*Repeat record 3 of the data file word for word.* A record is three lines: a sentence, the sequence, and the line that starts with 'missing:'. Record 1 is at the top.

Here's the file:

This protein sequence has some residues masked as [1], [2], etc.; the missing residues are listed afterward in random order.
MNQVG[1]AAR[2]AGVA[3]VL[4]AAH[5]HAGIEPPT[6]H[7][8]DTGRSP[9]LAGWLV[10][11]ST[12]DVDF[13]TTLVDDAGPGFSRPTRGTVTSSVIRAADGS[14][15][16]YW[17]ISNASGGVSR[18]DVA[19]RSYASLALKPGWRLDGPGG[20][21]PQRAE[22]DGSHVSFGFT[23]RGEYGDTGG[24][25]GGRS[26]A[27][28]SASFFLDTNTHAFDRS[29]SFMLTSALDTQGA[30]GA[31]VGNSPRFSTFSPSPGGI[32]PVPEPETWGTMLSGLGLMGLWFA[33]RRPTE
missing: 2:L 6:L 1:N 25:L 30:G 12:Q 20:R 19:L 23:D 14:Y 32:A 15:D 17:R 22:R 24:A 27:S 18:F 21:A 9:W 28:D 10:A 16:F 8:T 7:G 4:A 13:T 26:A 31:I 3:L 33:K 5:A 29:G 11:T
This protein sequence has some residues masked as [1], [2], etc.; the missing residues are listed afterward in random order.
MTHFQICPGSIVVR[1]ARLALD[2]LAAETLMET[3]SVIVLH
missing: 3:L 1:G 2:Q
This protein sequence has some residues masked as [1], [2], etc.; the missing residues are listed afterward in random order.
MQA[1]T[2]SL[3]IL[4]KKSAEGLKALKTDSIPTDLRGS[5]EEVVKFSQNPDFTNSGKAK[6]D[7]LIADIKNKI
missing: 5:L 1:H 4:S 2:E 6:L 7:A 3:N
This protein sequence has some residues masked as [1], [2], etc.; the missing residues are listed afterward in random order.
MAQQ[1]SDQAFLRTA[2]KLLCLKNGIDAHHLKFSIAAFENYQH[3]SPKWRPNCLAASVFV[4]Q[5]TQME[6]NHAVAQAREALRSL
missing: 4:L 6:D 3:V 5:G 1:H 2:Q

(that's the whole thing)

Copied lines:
This protein sequence has some residues masked as [1], [2], etc.; the missing residues are listed afterward in random order.
MQA[1]T[2]SL[3]IL[4]KKSAEGLKALKTDSIPTDLRGS[5]EEVVKFSQNPDFTNSGKAK[6]D[7]LIADIKNKI
missing: 5:L 1:H 4:S 2:E 6:L 7:A 3:N